There are ways to do that without a photo.  Three that come to mind are a fingerprint, a digitized summary of an iris scan, or a similar summary of a DNA scan.

Yes, those methods are more expensive and impose a slightly higher burden on law enforcement in identifying a driver who’s been pulled over or arrested (and on anyone else who wants to confirm an individual’s identity). But they’re also far more reliable and less easily used in pulling police-state type abuses like those described in the Post story. They can’t be used for easy warrantless searches via distant cameras.

In recent decades, and especially since 9/11, the conversation over personal privacy has revolved around how much of that privacy “must” be sacrificed to make law enforcement’s job easier.

The answer to that question is “none.”

It’s not an American’s job to make law enforcement’s job easier. It’s law enforcement’s job to respect that American’s rights.

Since law enforcement has continuously  proven itself both unwilling and untrustworthy on that count, we need to deprive it of tools that enable that unwillingness and untrustworthiness.

Photo ID is obsolete and unnecessary. Facial recognition technology makes it dangerous. Let’s take those tools away from their abusers.

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Marianne Williamson is Right About American Elections

Self-help guru Marianne Williamson isn’t likely to win the 2020 Democratic presidential nomination, despite having probably served the American public more ably than any of her opponents (among other things, her Project Angel Food delivers millions of meals to the seriously ill).  Good works aside, she’s a little too “New Age,”  spiritual, and individualist/voluntarist-oriented for a population  increasingly viewing coercive government as its living and unquestionable God.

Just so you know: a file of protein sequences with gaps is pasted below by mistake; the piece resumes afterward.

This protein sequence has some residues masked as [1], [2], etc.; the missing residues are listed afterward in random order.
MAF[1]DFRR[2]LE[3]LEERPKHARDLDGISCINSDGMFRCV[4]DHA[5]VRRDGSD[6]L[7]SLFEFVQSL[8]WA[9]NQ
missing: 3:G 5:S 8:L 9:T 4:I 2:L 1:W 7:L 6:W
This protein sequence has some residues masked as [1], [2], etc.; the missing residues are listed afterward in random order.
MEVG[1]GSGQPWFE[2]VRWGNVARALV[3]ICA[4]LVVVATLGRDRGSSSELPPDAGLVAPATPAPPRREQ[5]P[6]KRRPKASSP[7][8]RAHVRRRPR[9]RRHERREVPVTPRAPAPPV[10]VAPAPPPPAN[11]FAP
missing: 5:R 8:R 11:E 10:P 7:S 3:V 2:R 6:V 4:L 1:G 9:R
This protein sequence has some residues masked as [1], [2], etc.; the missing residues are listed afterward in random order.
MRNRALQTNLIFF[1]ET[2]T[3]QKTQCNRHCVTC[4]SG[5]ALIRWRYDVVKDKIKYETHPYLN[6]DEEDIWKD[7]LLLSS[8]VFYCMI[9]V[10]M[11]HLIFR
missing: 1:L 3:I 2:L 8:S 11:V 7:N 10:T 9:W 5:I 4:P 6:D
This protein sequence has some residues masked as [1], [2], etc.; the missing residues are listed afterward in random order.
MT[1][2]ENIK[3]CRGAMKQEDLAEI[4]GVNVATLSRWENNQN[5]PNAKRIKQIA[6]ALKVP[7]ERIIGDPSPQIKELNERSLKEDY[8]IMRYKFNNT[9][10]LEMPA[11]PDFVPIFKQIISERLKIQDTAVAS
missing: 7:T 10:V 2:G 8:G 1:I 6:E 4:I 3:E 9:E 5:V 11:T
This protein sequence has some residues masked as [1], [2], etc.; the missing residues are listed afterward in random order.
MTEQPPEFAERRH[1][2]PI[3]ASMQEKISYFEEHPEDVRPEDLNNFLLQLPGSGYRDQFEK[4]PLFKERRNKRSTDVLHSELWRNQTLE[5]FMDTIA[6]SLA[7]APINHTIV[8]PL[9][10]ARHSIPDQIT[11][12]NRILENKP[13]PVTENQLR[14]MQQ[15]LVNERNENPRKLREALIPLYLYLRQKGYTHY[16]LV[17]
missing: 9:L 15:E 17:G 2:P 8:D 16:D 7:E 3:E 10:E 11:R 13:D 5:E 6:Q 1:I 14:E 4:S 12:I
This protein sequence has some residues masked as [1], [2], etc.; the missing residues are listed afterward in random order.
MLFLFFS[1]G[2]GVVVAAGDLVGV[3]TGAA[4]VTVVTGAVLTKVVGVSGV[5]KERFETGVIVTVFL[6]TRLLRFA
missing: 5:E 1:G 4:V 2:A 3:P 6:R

That doesn’t mean we shouldn’t listen to her, though, especially when she points out major flaws in the system. At a July 3 campaign event in New  Hampshire, Williamson discussed the “illusion of choice” in American elections, comparing them to Iran’s, where “you can vote for whoever you want, among the people that they tell you it’s OK to vote for.”

Afterward, Williamson backed off just a hair, calling her remarks “a cautionary tale, not a direct analogy.” She shouldn’t have.

Iran’s parliament, the Islamic Consultative Assembly, includes 290 representatives. Of those seats, 216 are split between three political parties, 66 are held by independents, and five are reserved for religious minorities.

Of the 435 seats in the US House of Representatives, 434 are split between two political parties, with a lone independent holding the 435th. The US Senate is slightly more diverse — 98 of its seats are split between the two “major” parties, with a whopping two independents.

Yes, “separation of church and state” is preferable to theocracy,  but our two “major” parties, the Democrats and Republicans, exemplify an iron grip on rule by party establishments that even Iran can’t match.

How do they do it? Why aren’t there any current members of Congress from the Libertarian, Green, or other “third parties?” And why are independent and “third party” members of Congress a rarity since early in the 20th century? Two reasons.

One is that unlike the world’s parliamentary democracies, which use “proportional representation” measures to accord smaller parties at least token representation, the US uses single-member districts and first-past-the-post voting. In each district there’s one winner and everyone else loses.

The second is that, since the late 1800s, US states have used government-printed ballots and “ballot access” laws to make it increasingly expensive (and sometimes completely impossible) for “third party” candidates to even appear on voters’ ballots.